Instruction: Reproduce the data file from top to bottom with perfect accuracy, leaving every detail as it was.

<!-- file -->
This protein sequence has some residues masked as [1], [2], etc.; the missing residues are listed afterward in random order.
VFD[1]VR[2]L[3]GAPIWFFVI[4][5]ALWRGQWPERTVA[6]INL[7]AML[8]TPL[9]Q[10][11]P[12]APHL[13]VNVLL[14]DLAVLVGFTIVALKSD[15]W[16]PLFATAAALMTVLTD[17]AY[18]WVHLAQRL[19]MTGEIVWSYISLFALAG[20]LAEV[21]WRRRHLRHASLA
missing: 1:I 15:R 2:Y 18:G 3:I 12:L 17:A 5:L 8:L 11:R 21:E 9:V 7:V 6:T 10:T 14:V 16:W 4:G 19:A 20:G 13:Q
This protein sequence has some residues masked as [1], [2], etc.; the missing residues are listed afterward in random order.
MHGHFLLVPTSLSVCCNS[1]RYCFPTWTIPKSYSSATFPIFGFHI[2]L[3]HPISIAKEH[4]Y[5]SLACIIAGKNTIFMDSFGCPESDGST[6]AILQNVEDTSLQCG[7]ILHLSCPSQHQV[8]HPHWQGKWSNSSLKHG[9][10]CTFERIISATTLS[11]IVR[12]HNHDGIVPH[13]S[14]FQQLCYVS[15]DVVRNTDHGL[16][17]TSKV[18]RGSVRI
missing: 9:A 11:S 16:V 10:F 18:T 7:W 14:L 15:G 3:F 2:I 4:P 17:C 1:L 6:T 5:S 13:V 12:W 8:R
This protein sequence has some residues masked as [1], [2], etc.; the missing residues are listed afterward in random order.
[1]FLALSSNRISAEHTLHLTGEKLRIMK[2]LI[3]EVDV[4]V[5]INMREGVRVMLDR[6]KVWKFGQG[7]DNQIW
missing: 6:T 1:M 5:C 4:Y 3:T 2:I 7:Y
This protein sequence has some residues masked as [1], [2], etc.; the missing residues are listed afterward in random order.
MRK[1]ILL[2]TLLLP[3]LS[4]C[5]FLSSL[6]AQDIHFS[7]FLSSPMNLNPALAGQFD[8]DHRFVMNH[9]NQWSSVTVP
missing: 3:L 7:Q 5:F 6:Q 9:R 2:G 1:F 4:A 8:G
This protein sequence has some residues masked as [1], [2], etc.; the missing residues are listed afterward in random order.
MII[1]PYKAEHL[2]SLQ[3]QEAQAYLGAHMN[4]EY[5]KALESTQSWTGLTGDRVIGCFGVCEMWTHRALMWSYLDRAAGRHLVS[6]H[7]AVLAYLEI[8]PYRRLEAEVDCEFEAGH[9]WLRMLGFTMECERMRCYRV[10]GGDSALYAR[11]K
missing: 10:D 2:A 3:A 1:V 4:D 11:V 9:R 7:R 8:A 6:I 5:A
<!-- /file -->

This protein sequence has some residues masked as [1], [2], etc.; the missing residues are listed afterward in random order.
VFD[1]VR[2]L[3]GAPIWFFVI[4][5]ALWRGQWPERTVA[6]INL[7]AML[8]TPL[9]Q[10][11]P[12]APHL[13]VNVLL[14]DLAVLVGFTIVALKSD[15]W[16]PLFATAAALMTVLTD[17]AY[18]WVHLAQRL[19]MTGEIVWSYISLFALAG[20]LAEV[21]WRRRHLRHASLA
missing: 1:I 15:R 2:Y 18:G 3:I 12:L 17:A 5:L 8:L 11:R 21:E 9:V 7:V 6:T 10:T 14:V 16:W 4:G 19:A 20:G 13:Q
This protein sequence has some residues masked as [1], [2], etc.; the missing residues are listed afterward in random order.
MHGHFLLVPTSLSVCCNS[1]RYCFPTWTIPKSYSSATFPIFGFHI[2]L[3]HPISIAKEH[4]Y[5]SLACIIAGKNTIFMDSFGCPESDGST[6]AILQNVEDTSLQCG[7]ILHLSCPSQHQV[8]HPHWQGKWSNSSLKHG[9][10]CTFERIISATTLS[11]IVR[12]HNHDGIVPH[13]S[14]FQQLCYVS[15]DVVRNTDHGL[16][17]TSKV[18]RGSVRI
missing: 9:A 11:S 16:V 10:F 18:T 7:W 14:L 15:G 3:F 2:I 4:P 17:C 1:L 6:T 5:S 13:V 12:W 8:R
This protein sequence has some residues masked as [1], [2], etc.; the missing residues are listed afterward in random order.
[1]FLALSSNRISAEHTLHLTGEKLRIMK[2]LI[3]EVDV[4]V[5]INMREGVRVMLDR[6]KVWKFGQG[7]DNQIW
missing: 6:T 1:M 5:C 4:Y 3:T 2:I 7:Y
This protein sequence has some residues masked as [1], [2], etc.; the missing residues are listed afterward in random order.
MRK[1]ILL[2]TLLLP[3]LS[4]C[5]FLSSL[6]AQDIHFS[7]FLSSPMNLNPALAGQFD[8]DHRFVMNH[9]NQWSSVTVP
missing: 3:L 7:Q 5:F 6:Q 9:R 2:G 1:F 4:A 8:G
This protein sequence has some residues masked as [1], [2], etc.; the missing residues are listed afterward in random order.
MII[1]PYKAEHL[2]SLQ[3]QEAQAYLGAHMN[4]EY[5]KALESTQSWTGLTGDRVIGCFGVCEMWTHRALMWSYLDRAAGRHLVS[6]H[7]AVLAYLEI[8]PYRRLEAEVDCEFEAGH[9]WLRMLGFTMECERMRCYRV[10]GGDSALYAR[11]K
missing: 10:D 2:A 3:A 1:V 4:D 11:V 9:R 7:R 8:A 6:I 5:A